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Future Czech EU Minister expresses “growing concern” at situation in Hungary

Prague, Czech Republic – Mikulas Bek, the nominee for the post of Minister for European Affairs in the incoming Czech government, expressed his “growing concern” at the situation in Hungary.

“For years, I have been monitoring the situation in Hungary with growing concern,” he said during an interview with local daily Denik N. “As a former rector, I was concerned about the way Hungary was positioning itself to the autonomy of universities,” he explained, referring to the Orban government’s progressive capture of key academic and cultural institutions over the past few years.

M. Bek served as the rector of Brno’s Masaryk University, one of the largest in the country, from 2011 to 2019.

Talking to Denik N reporters, M. Bek also said the Czech Republic should focus on strengthening relations with key partners, including France.

His comments come a few days after he described the Visegrad Group – a Central European political alliance between Hungary, Slovakia, Poland, and the Czech Republic – as “overrated”, hinting to a possible shift of Prague’s stance on the rule of law dispute opposing the EU and Hungary, as well as Poland, and a greater emphasis on Czechia’s relations with Western European partners.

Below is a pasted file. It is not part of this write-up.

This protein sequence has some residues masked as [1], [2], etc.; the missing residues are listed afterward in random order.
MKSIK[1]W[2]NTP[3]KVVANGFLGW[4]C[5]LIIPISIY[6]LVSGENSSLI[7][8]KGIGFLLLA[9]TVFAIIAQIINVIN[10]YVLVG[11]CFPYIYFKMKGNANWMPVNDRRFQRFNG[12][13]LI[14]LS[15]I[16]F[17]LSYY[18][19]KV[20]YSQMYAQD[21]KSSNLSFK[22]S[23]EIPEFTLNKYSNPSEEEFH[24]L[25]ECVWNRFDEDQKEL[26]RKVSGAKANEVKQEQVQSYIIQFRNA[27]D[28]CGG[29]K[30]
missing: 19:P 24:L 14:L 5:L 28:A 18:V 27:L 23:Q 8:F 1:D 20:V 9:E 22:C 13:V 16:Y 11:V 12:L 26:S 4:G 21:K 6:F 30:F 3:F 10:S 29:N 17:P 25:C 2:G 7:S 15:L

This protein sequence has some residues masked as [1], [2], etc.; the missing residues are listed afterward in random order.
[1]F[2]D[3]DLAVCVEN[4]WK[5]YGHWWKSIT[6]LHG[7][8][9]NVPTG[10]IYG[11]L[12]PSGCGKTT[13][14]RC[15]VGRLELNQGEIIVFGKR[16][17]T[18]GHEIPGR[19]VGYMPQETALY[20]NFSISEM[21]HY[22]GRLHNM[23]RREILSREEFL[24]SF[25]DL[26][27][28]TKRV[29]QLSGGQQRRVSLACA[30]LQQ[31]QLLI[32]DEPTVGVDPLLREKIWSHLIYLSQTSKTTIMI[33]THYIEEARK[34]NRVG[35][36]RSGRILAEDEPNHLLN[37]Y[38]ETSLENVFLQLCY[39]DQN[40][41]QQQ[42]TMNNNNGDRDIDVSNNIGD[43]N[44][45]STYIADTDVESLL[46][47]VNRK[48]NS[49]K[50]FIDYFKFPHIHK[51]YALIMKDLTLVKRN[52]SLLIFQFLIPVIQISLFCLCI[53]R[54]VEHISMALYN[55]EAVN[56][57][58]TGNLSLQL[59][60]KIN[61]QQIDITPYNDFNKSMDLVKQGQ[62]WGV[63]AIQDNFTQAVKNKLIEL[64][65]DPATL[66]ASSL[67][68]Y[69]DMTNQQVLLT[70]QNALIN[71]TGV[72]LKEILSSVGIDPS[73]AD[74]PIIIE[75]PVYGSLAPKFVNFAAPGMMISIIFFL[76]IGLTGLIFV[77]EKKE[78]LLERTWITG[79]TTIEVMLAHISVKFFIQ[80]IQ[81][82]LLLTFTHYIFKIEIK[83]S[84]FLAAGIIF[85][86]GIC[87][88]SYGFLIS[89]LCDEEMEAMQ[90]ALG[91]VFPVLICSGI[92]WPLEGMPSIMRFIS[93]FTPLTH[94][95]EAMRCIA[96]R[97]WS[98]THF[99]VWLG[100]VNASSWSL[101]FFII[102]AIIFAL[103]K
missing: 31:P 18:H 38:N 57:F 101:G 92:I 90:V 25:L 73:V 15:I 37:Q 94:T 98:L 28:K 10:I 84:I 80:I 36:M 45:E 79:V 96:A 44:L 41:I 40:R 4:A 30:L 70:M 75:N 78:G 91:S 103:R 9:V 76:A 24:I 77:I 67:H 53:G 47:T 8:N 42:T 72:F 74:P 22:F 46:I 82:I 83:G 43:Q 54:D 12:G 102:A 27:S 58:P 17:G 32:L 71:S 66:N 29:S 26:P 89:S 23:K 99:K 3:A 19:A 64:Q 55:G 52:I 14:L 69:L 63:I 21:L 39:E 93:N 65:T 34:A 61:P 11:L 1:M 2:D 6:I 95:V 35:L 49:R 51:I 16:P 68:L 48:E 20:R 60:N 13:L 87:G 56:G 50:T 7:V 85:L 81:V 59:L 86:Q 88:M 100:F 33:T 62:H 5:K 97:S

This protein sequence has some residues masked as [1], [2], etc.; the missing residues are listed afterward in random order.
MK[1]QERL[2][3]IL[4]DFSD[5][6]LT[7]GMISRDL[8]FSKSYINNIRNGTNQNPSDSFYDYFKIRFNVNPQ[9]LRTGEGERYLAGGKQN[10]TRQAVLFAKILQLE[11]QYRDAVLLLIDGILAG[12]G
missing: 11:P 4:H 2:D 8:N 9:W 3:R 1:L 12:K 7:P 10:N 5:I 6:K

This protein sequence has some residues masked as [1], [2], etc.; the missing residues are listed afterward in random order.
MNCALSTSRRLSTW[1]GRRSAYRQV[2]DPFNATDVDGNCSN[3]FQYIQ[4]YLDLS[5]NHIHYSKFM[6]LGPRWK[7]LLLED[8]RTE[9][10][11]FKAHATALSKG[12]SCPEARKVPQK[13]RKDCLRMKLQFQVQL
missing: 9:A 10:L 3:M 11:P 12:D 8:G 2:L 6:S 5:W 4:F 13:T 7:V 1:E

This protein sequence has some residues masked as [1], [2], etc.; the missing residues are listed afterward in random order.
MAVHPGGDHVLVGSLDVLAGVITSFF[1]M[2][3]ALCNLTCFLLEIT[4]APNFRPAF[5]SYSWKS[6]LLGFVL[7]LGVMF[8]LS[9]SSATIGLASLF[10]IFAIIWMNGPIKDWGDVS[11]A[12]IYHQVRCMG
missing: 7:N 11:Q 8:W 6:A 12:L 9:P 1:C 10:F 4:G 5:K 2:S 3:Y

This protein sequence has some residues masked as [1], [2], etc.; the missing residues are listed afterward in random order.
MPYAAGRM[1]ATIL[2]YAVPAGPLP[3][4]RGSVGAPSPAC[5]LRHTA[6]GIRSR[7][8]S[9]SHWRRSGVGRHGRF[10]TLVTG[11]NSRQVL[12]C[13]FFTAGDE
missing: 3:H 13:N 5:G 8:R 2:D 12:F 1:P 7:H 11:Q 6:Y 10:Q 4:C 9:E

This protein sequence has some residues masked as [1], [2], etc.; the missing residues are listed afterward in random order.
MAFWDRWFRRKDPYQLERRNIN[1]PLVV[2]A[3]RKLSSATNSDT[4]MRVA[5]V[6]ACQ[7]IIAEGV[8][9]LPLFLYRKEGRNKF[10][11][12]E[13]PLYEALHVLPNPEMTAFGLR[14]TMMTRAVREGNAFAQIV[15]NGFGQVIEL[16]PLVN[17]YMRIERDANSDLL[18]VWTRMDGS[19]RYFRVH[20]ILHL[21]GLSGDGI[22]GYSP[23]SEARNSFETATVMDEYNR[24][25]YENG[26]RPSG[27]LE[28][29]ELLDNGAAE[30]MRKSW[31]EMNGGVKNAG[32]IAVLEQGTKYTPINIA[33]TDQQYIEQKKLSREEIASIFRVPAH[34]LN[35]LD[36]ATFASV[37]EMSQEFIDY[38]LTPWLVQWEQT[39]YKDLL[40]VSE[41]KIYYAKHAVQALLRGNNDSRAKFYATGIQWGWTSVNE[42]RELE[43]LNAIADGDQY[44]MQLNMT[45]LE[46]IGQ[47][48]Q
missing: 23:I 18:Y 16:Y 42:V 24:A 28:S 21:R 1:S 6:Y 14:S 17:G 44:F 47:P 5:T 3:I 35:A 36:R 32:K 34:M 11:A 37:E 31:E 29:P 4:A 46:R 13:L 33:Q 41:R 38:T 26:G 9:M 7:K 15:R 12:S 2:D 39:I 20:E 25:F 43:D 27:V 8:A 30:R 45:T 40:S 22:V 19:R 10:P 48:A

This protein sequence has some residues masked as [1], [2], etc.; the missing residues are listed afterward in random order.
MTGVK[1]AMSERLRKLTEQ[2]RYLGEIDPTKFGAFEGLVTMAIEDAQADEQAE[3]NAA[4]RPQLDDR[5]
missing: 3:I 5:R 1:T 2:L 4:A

The prospective Czech EU minister also described as “really serious” the Polish Constitutional Court ruling putting in question the primacy of EU law over domestic legislation.

The appointment of Mikulas Bek, however, has yet to be confirmed by President Milos Zeman, who is currently meeting with prospective ministerial candidates and has a notoriously bad relationship with the STAN senator.

It also remains to be seen whether the former rector’s comments are shared by the rest of the five-party coalition set to take the reins of government, including incoming Prime Minister Petr Fiala, whose ODS party appears to have a more accommodating relationship with Poland’s PiS and Hungary’s Fidesz.

The incoming Czech government is not expected to take office before mid-December. Its official position on matters of Central European cooperation and EU policy won’t be known until then.